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Fire Station Park Celebrated With Annual Evening In The Garden

By Ted Cox | September 13, 2017 5:56am | Updated on September 14, 2017 8:14am
 A local resident picks some late-season sage from the herb garden at Fire Station Park.
A local resident picks some late-season sage from the herb garden at Fire Station Park.
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DNAinfo/Ted Cox

LINCOLN PARK — As far as gardeners are concerned, "It was a great year," Sally Drucker said.

Drucker was referring to the weather during the growing season this spring and summer as she sat Tuesday morning in what's commonly called Fire Station Park, behind the firehouse at Armitage Avenue and Larrabee Street. Drucker is the point person for the Lincoln Central Association in tending the park, and she said it was a banner year for the vegetables in the help-yourself community garden, especially for string beans, snap peas and cucumbers.

The Lincoln Central Association and the surrounding neighbors celebrate the end of the season with the fourth annual Evening in the Garden at Fire Station Park from 6-8 p.m. Thursday. It's the season-ending bookend to the association's annual Summer Sipper event in June in the park.

 Sally Drucker said Fire Station Park is ready to serve any interested science classes from area schools in helping to identify various herbs and flowers.
Sally Drucker said Fire Station Park is ready to serve any interested science classes from area schools in helping to identify various herbs and flowers.
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DNAinfo/Ted Cox

Drucker said the community gathering takes on "a very different tone" in the September event, adding, "It's like putting the garden to rest for the winter."

Not that that should keep park visitors from picking their own herbs and tomatoes, which continue to ripen on the vine.

"People try to pick things probably before they're ready," Drucker said, "but they're so eager!"

Still, there's plenty left, including lemongrass for the first time, as well as chard, which Drucker said has been hardy and healthy and growing all summer.

"Every year, we continue to add compost to the two vegetable beds, and the vegetables just get better and better," Drucker said. "A garden is a dynamic place, so it's always changing."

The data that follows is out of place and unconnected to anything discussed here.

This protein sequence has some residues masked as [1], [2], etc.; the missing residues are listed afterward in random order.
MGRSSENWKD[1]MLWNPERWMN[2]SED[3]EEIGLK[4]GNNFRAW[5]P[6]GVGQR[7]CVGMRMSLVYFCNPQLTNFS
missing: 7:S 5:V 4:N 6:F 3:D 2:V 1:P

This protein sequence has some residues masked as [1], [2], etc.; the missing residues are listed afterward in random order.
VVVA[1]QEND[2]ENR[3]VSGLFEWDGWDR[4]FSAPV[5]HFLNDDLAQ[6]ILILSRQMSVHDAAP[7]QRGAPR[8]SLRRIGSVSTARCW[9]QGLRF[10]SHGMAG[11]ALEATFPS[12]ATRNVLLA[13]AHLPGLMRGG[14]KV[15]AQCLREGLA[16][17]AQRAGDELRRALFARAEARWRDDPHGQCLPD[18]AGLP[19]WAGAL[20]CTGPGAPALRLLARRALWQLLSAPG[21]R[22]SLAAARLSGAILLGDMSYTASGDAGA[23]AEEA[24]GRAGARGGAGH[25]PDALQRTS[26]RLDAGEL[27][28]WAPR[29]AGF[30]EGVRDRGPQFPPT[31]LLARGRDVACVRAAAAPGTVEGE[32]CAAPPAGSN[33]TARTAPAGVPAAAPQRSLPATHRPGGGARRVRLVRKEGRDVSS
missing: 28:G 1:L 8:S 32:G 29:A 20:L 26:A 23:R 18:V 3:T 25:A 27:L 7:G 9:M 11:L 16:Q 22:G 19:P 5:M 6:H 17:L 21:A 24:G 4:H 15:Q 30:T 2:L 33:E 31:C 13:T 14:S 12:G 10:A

That goes for the park as well, which actually does not belong to the Chicago Park District, but to the Chicago Department of Transportation.

According to Drucker, it was more of an ornamental garden that had gone to seed when then-Ald. Vi Daley asked the Lincoln Central Association to take it over in 2010. The association agreed, with Drucker placed in charge, and it began planting the following spring, making this the seventh annual season.

"What we plant is for the community," she added.

"This garden is so many things," Drucker said. Her original idea was for it to go more natural, and that's still the case on the street side of the park, where there's a small bit of grassland prairie in one corner and a woodline in the other.

But through the years plots for herbs and vegetables in the center were fenced off — sometimes serving firefighters — and in the back there's a sculpture and a small concrete area that has become a gathering place for Lincoln Park High School students, after school and even during the day for those with a class open.

"It's a nice space for them," Drucker said. "People of all ages use this garden."

Drucker said that local schools actually don't make enough use of the park, which could welcome field trips for plant and flower identification and other lessons.

"There's a lot of educational opportunities here, because it's right under their nose," she added.

It's a finalist for an Excellence in Gardening Award presented by the Chicago Community Garden Association, with a final decision expected by the end of the month.

This year, the association had to deal with change in the form of the loss of a few ash trees to the emerald ash borer. The city replaced one in the parkway in front with a gingko, but they're still mulling what to do with the open spaces in the middle.

"It's changing the whole light of the park," Drucker said, perhaps for the better where the vegetables are concerned. So the association is weighing whether to plant another burr oak, like the one already in the prairie area, or leave it open or do something else in the empty areas.

One thing the association wants to keep, though, is this year's annual rotating sculpture, "Traveler" by Boyan Marinov, which has proved to be popular with its image of a child standing atop a globe-like silver ball. Drucker said the association is looking into buying it when it becomes available and making it a permanent part of the park.

It will still be there for Thursday's Evening in a Garden, however, as will food and drinks from Geja's Cafe, Tobacco Road and J9 Wine Bar in an event that's free and open to the public. Magician Benjamin Barnes will perform as well.

Lincoln Central President Kenneth Dotson has called it "a reception-style event celebrating our wonderful neighborhood and saluting our volunteers."

Drucker emphasized that those volunteers are always welcome, and the park is always open to however local residents want to make use of it and whatever they want to plant there — within reason, of course.